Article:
How Does an Expert Artist Paint Beautiful Seascapes?

August 12, 2020

Ocean in Motion is an original oil painting by Debra Keirce

By Chelsea Reed

Have you ever looked at a painting of a seascape and wondered, “How in the world did they paint that?” Think about it - every whitecap, wave, and shadow was put there by a human hand! It’s even more amazing to marvel when you try to paint a seascape yourself. Let’s go on an insider’s tour to see how artists paint those remarkable seascapes. 


They Master the Technique of Painting Light 

Last Days of Summer an original oil painting by Suzanne Morris. Water reflects light, so understanding how to paint light is essential to the artist. She does this by considering several factors, such as the shapes of the water and whether she’s painting in acrylic or oil. Even the type of lamp they’re working under can affect how the lighting of the painting will look. That’s why some artists prefer to paint plein air, which is painting outside. 


Then They Build the Sea

Shapes in the water help the artist build the structure of the sea as well as the reflective light. A calm ocean consists of a simple flat plane, but rough waters are a bit more complicated. That’s where shapes come in. If an artist wants to paint a scene with rolling waves, he can draw circles, squares and cylinders first as the foundation for the shapes of the water.


Broken Color Plays a Role

Another clever technique that artists use for water is painting in broken color. Several distinct colors are brushed in unblended strokes on top of each other to create the sense of texture in the water. They appear to be a mess of colors close up, but the scene is soft and beautiful further away. Broken color is a technique that is characteristic of the popular Impressionism art style. 


Finally, They Paint Soft and Hard Edges

Expert artists brush with soft edges, hard edges, and lost edges. A soft edge is a smooth transition of two shapes in the scene. A lost edge is a super-soft edge that you can barely see. Hard edges define the subject’s shape with a sharper contrast. It’s less common to see hard edges in a seascape, but they can make a big splash - literally. A good example of a hard edge in a seascape is a crashing wave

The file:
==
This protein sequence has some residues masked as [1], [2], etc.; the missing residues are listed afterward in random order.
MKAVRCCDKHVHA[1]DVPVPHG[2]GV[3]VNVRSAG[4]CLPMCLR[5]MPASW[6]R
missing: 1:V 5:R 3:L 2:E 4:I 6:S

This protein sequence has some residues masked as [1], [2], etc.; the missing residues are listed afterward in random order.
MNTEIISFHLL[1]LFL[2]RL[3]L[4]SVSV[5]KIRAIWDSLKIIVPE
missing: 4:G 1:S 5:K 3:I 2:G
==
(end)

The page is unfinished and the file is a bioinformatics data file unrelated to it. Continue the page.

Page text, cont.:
Is the sea calling out to you? Explore Seaside Art Gallery’s Seascape collection today. Who knows - you may find a special piece that brings the sea to you! 


Chelsea Reed is a copywriter who writes online content, articles, blogs, and websites from her base in North Carolina





Also in Blog

The Big Send Off (Minnesott Beach Ferry, NC) is a watercolor painting by the artist, Tony Craig
Can You Identify the Names of These Delightful Birds?

February 23, 2021

It may be chilly outside, but it’s always bird watching season at Seaside Art Gallery! Today we’re going to see some beautiful birds that are featured in this year's Animals of Arts Show.

Continue Reading

Bear Necessities is an original oil painting by Kelly McNeil.
Close Encounters of the Wild Kind - 6 Favorite Wildlife Art Pieces

February 15, 2021

Thanks to the encouragement of spending time outside in the fresh air, outdoor adventures are more popular than ever. Families are exploring National Parks and other areas, some of which they have never seen before.

Continue Reading

Follow the Sun is an original oil painting of the wild horses on the Outer Banks beach by artist, Alice Ann Dobbin.
4 Fascinating Facts About Wild Outer Banks Horses

February 09, 2021

Also known as “Banker ponies,” the wild horses of the Outer Banks are among the most precious treasures of North Carolina’s coastal habitat. This special population of wild horses once roamed beaches from Ocracoke to Corolla until paved roads were established.

Continue Reading

Back to top